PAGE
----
• Rod and cone photoreceptor cells produce ROS in response to stress in a live retinal explant system.

      Bhatt, Lavinia; Groeger, Gillian; McDermott, Kieran; Cotter, Thomas G; Cell Development and Disease Laboratory, Biochemistry Department, Biosciences Institute, University College Cork, Cork, Ireland. (2010)
      PURPOSE: The production of reactive oxygen species (ROS) can lead to oxidative stress, which is a strong contributory factor to many ocular diseases. In this study, the removal of trophic factors is used as a model system to investigate the effects of stress in the retina. The aims were to determine if both rod and cone photoreceptor cells produce ROS when they are deprived of trophic factor support and to demonstrate if the nicotinamide adenine dinucleotide phosphate (NADPH) oxidase (Nox) enzymes are responsible for this ROS production. METHODS: Retinas were explanted from mice aged between postnatal days 8-10 and cultured overnight. The following morning, confocal microscopy combined with various fluorescent probes was used to detect the production of ROS. Each time peanut agglutinin (PNA), a cone photoreceptor marker, was used to facilitate orientation of the retina. Dihydroethidium and dihydrorhodamine 123 (DHR123) were used to determine which cells produce ROS. Subsequently, western blots of retinal serial sections were used to detect the presence of Noxs in the different retinal layers. The Nox inhibitor apocynin was then tested to determine if it altered the production of ROS within these cells. RESULTS: Live retinal explants, viewed at high magnifications using confocal microscopy, displayed an increase in the fluorescent products of dihydroethidium and DHR123 upon serum removal when compared to controls. DHR123 fluorescence, once oxidized, localized to mitochondria and was found in the same focal plane as the PNA staining. This showed that cones and rods produced ROS when stressed. Retinal serial sectioning established that the photoreceptor layer expressed Nox4, dual oxidase (Duox) 1, and Duox2 at varying levels. Finally, the Nox inhibitor apocynin decreased the burst stimulated by the stress of serum removal. CONCLUSIONS: Confocal microscopy and PNA staining allowed differentiation of cell types within the outermost layers of the retina, demonstrating that both rods and cones generated ROS in response to the stress of serum deprivation. Nox4 was the most abundantly expressed Nox in the photoreceptor layer, but Duox1 and Duox2 were also present at detectable levels, and as apocynin reduced the levels of ROS produced, this implied that these proteins may play some role in this production.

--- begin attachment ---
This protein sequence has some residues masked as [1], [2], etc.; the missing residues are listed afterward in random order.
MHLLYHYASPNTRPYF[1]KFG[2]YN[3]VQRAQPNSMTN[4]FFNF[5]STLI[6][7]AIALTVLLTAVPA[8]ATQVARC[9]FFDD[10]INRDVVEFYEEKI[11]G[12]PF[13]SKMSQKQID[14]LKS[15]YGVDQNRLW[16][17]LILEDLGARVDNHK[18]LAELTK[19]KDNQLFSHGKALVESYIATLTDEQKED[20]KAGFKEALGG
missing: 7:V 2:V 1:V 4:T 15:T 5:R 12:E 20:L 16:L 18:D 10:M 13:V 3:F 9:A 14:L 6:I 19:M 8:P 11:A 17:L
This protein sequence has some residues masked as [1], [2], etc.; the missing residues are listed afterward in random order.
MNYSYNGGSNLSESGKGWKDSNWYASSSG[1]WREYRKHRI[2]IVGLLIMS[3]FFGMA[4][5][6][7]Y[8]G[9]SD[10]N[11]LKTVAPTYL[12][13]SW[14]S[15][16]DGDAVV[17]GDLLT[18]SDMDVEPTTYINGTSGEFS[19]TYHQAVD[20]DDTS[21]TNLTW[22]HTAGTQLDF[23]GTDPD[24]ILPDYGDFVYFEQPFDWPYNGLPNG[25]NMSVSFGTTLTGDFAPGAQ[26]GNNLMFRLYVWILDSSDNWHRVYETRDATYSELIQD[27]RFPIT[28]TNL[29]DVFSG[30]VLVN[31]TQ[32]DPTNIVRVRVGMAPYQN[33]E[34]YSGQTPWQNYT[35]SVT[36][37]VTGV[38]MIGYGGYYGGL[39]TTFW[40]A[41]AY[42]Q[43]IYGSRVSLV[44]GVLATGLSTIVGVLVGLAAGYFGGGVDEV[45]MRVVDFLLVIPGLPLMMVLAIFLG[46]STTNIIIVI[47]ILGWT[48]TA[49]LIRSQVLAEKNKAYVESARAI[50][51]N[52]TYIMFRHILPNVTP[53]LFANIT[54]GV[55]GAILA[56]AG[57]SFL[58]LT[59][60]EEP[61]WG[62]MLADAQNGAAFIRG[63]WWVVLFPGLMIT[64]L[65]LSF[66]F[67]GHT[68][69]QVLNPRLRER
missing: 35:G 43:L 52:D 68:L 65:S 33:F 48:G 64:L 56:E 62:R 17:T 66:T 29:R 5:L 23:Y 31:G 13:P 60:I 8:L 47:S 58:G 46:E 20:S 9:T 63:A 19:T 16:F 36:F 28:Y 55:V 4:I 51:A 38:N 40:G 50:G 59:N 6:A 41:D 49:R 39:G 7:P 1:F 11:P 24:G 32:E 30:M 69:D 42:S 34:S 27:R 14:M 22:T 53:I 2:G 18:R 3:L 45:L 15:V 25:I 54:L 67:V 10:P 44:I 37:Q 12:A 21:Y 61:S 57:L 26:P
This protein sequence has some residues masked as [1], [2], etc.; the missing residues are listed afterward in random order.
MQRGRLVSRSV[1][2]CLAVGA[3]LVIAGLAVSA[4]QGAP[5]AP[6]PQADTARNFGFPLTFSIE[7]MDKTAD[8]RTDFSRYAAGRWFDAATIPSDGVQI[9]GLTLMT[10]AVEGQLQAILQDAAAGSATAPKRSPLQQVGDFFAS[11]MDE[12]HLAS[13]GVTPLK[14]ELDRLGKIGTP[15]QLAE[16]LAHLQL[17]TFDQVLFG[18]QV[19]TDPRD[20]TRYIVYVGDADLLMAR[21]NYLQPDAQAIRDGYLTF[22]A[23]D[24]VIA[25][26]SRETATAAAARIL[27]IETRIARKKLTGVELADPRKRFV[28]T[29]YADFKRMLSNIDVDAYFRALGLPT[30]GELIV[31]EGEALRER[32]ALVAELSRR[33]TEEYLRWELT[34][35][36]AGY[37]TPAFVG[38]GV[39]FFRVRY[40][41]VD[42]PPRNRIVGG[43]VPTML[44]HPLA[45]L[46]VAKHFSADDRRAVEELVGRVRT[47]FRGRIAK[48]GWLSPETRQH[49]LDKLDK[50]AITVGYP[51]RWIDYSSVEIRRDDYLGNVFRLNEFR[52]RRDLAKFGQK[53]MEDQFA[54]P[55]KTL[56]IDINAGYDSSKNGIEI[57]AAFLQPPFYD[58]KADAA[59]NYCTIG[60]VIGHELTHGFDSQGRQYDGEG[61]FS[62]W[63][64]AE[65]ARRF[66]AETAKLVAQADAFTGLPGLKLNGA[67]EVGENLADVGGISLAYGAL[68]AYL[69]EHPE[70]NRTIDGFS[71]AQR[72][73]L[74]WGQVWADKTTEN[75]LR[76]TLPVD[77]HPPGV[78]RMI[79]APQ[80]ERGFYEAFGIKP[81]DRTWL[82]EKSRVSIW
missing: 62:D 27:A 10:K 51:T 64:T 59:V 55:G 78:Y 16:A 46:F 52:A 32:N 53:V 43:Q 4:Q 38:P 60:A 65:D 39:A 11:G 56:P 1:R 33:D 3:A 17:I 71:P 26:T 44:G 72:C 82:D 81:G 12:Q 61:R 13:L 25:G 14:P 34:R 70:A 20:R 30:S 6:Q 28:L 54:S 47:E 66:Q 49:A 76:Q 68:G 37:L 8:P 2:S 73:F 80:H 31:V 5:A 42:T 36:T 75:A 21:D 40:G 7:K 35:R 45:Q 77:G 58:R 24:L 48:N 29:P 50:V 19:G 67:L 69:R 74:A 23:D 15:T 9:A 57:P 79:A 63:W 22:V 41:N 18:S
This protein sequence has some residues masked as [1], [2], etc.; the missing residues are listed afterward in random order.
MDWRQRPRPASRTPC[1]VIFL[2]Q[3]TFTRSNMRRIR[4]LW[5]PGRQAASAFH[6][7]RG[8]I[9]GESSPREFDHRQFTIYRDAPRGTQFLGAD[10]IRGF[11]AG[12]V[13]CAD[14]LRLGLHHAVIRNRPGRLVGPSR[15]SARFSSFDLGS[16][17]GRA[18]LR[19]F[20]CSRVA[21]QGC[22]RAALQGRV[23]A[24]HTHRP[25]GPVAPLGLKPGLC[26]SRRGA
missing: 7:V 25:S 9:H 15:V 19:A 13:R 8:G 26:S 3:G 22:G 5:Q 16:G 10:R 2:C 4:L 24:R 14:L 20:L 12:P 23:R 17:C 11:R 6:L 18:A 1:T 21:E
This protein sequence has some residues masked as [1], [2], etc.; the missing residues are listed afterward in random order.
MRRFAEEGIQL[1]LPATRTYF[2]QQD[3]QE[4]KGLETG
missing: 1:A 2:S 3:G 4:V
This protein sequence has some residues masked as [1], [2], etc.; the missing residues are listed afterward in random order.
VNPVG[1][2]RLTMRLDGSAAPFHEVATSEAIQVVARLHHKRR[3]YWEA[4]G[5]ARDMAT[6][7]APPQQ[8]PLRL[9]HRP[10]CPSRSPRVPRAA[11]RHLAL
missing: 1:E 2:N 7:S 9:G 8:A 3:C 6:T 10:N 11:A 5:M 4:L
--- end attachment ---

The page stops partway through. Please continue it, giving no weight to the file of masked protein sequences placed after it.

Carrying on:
• The role and utilisation of public health evaluations in Europe: a case study of national hand hygiene campaigns

      Latham, Jonathan R; Magiorakos, Anna-Pelagia; Monnet, Dominique L; Alleaume, Sophie; Aspevall, Olov; Blacky, Alexander; Borg, Michael; Ciurus, Maria; Spanish Hand Hygiene Campaign; Costa, Ana C; et al. (2014-02-07)
      Abstract Background Evaluations are essential to judge the success of public health programmes. In Europe, the proportion of public health programmes that undergo evaluation remains unclear. The European Centre for Disease Prevention and Control sought to determine the frequency of evaluations amongst European national public health programmes by using national hand hygiene campaigns as an example of intervention. Methods A cohort of all national hand hygiene campaigns initiated between 2000 and 2012 was utilised for the analysis. The aim was to collect information about evaluations of hand hygiene campaigns and their frequency. The survey was sent to nominated contact points for healthcare-associated infection surveillance in European Union and European Economic Area Member States. Results Thirty-six hand hygiene campaigns in 20 countries were performed between 2000 and 2012. Of these, 50% had undergone an evaluation and 55% of those utilised the WHO hand hygiene intervention self-assessment tool. Evaluations utilised a variety of methodologies and indicators in assessing changes in hand hygiene behaviours pre and post intervention. Of the 50% of campaigns that were not evaluated, two thirds reported that both human and financial resource constraints posed significant barriers for the evaluation. Conclusion The study identified an upward trend in the number of hand hygiene campaigns implemented in Europe. It is likely that the availability of the internationally-accepted evaluation methodology developed by the WHO contributed to the evaluation of more hand hygiene campaigns in Europe. Despite this rise, hand hygiene campaigns appear to be under-evaluated. The development of simple, programme-specific, standardised guidelines, evaluation indicators and other evidence-based public health materials could help promote evaluations across all areas of public health.